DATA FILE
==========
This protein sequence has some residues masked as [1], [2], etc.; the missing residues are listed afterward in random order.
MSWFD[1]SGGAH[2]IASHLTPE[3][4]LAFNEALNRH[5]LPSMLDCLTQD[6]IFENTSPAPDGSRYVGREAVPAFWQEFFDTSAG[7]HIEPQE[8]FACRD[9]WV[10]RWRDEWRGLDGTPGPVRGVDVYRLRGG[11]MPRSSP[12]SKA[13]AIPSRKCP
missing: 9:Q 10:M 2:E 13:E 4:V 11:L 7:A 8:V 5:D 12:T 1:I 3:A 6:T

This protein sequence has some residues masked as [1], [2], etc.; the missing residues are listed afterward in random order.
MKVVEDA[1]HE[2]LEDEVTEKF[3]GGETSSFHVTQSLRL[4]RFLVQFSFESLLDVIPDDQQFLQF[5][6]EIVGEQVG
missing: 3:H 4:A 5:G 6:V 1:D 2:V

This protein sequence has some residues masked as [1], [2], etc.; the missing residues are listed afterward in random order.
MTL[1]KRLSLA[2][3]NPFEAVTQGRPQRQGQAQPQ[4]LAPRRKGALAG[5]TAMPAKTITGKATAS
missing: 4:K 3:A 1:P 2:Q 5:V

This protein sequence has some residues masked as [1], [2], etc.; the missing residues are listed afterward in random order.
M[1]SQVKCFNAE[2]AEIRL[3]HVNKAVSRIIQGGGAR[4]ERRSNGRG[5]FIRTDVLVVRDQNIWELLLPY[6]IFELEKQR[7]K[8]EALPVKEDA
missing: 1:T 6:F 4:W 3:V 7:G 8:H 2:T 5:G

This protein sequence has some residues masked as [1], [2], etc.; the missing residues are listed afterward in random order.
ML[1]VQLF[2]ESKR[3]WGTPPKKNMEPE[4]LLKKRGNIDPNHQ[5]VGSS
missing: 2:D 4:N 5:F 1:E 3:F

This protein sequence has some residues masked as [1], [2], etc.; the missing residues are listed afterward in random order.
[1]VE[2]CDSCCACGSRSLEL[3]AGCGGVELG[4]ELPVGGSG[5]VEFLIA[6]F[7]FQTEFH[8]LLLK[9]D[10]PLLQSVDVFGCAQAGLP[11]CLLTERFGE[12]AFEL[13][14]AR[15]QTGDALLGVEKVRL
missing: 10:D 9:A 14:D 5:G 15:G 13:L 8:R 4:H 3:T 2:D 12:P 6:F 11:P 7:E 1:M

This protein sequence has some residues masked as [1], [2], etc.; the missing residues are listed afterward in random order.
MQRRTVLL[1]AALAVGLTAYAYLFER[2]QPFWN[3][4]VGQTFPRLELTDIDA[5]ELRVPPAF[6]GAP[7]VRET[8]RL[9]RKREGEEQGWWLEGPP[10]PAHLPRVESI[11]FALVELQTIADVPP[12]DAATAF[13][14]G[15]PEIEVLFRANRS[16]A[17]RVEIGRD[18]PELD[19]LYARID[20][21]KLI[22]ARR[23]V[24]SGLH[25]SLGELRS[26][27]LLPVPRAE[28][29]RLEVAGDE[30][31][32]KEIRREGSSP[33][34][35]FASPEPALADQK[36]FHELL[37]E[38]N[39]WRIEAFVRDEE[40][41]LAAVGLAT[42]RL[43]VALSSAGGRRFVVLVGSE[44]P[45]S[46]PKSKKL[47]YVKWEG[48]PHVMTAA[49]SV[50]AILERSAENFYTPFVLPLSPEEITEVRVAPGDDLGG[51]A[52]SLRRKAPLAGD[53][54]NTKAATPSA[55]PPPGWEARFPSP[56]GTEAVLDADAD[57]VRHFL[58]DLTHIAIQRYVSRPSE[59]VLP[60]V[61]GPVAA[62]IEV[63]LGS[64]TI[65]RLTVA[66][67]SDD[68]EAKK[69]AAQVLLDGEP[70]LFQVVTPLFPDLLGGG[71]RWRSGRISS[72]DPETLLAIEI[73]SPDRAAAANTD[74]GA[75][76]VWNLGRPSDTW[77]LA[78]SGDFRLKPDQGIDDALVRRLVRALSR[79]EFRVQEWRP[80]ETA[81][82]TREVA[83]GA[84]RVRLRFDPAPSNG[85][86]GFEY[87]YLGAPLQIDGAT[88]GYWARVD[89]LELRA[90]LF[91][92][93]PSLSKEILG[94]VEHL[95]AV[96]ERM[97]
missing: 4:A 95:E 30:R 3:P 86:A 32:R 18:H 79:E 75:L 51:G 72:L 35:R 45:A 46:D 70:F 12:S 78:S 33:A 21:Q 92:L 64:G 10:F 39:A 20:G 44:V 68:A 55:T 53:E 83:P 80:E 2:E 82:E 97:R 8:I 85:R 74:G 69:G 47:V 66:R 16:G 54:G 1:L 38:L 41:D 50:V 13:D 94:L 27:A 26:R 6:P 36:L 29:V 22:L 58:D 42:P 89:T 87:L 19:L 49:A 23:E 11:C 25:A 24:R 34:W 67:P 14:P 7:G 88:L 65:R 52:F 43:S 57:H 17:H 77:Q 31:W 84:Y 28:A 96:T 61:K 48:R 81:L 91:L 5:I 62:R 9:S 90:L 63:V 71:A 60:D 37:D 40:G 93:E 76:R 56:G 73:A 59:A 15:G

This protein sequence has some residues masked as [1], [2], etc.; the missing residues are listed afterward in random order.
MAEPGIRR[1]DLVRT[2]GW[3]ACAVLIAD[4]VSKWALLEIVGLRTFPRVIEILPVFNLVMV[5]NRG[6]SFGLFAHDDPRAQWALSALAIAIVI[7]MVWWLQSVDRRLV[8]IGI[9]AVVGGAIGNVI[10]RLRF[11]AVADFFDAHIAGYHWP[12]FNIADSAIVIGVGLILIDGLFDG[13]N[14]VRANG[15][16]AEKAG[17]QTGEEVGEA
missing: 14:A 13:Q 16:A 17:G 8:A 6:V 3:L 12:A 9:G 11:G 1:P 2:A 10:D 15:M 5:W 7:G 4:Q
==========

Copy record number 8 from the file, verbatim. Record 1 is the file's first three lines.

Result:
This protein sequence has some residues masked as [1], [2], etc.; the missing residues are listed afterward in random order.
MAEPGIRR[1]DLVRT[2]GW[3]ACAVLIAD[4]VSKWALLEIVGLRTFPRVIEILPVFNLVMV[5]NRG[6]SFGLFAHDDPRAQWALSALAIAIVI[7]MVWWLQSVDRRLV[8]IGI[9]AVVGGAIGNVI[10]RLRF[11]AVADFFDAHIAGYHWP[12]FNIADSAIVIGVGLILIDGLFDG[13]N[14]VRANG[15][16]AEKAG[17]QTGEEVGEA
missing: 14:A 13:Q 16:A 17:G 8:A 6:V 3:L 12:A 9:G 11:G 1:P 2:A 10:D 15:M 5:W 7:G 4:Q